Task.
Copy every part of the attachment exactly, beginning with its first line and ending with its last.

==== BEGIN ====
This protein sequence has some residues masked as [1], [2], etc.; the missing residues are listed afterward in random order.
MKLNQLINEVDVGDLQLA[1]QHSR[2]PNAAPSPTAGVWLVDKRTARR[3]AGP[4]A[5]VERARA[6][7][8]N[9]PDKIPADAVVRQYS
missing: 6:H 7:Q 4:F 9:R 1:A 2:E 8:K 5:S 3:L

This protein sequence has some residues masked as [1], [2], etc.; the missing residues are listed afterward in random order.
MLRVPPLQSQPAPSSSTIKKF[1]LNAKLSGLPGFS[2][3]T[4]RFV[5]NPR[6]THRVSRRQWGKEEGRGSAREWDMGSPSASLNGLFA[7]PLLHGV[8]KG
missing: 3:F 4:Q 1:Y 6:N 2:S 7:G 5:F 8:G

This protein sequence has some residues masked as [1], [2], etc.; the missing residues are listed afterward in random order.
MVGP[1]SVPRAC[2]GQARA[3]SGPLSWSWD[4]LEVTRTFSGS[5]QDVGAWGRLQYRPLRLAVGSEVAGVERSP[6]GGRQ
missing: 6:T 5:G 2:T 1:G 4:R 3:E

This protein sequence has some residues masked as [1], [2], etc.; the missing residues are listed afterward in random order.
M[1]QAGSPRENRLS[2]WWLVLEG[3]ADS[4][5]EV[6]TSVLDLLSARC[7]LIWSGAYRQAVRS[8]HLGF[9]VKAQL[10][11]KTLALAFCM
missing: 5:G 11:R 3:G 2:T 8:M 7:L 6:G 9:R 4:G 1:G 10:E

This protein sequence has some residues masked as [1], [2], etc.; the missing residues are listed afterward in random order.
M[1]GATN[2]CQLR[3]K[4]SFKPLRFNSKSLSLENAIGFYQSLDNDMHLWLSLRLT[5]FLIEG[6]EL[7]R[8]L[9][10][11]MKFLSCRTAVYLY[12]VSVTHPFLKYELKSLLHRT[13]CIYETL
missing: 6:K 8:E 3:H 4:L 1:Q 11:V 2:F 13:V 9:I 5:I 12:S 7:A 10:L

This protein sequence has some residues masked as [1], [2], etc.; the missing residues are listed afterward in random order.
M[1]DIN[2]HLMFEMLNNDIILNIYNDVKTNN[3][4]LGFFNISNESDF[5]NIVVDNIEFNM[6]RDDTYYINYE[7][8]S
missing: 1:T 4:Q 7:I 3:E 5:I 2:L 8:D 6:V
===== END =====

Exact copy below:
This protein sequence has some residues masked as [1], [2], etc.; the missing residues are listed afterward in random order.
MKLNQLINEVDVGDLQLA[1]QHSR[2]PNAAPSPTAGVWLVDKRTARR[3]AGP[4]A[5]VERARA[6][7][8]N[9]PDKIPADAVVRQYS
missing: 6:H 7:Q 4:F 9:R 1:A 2:E 8:K 5:S 3:L

This protein sequence has some residues masked as [1], [2], etc.; the missing residues are listed afterward in random order.
MLRVPPLQSQPAPSSSTIKKF[1]LNAKLSGLPGFS[2][3]T[4]RFV[5]NPR[6]THRVSRRQWGKEEGRGSAREWDMGSPSASLNGLFA[7]PLLHGV[8]KG
missing: 3:F 4:Q 1:Y 6:N 2:S 7:G 5:F 8:G

This protein sequence has some residues masked as [1], [2], etc.; the missing residues are listed afterward in random order.
MVGP[1]SVPRAC[2]GQARA[3]SGPLSWSWD[4]LEVTRTFSGS[5]QDVGAWGRLQYRPLRLAVGSEVAGVERSP[6]GGRQ
missing: 6:T 5:G 2:T 1:G 4:R 3:E

This protein sequence has some residues masked as [1], [2], etc.; the missing residues are listed afterward in random order.
M[1]QAGSPRENRLS[2]WWLVLEG[3]ADS[4][5]EV[6]TSVLDLLSARC[7]LIWSGAYRQAVRS[8]HLGF[9]VKAQL[10][11]KTLALAFCM
missing: 5:G 11:R 3:G 2:T 8:M 7:L 6:G 9:R 4:G 1:G 10:E

This protein sequence has some residues masked as [1], [2], etc.; the missing residues are listed afterward in random order.
M[1]GATN[2]CQLR[3]K[4]SFKPLRFNSKSLSLENAIGFYQSLDNDMHLWLSLRLT[5]FLIEG[6]EL[7]R[8]L[9][10][11]MKFLSCRTAVYLY[12]VSVTHPFLKYELKSLLHRT[13]CIYETL
missing: 6:K 8:E 3:H 4:L 1:Q 11:V 2:F 13:V 9:I 5:I 12:S 7:A 10:L

This protein sequence has some residues masked as [1], [2], etc.; the missing residues are listed afterward in random order.
M[1]DIN[2]HLMFEMLNNDIILNIYNDVKTNN[3][4]LGFFNISNESDF[5]NIVVDNIEFNM[6]RDDTYYINYE[7][8]S
missing: 1:T 4:Q 7:I 3:E 5:I 2:L 8:D 6:V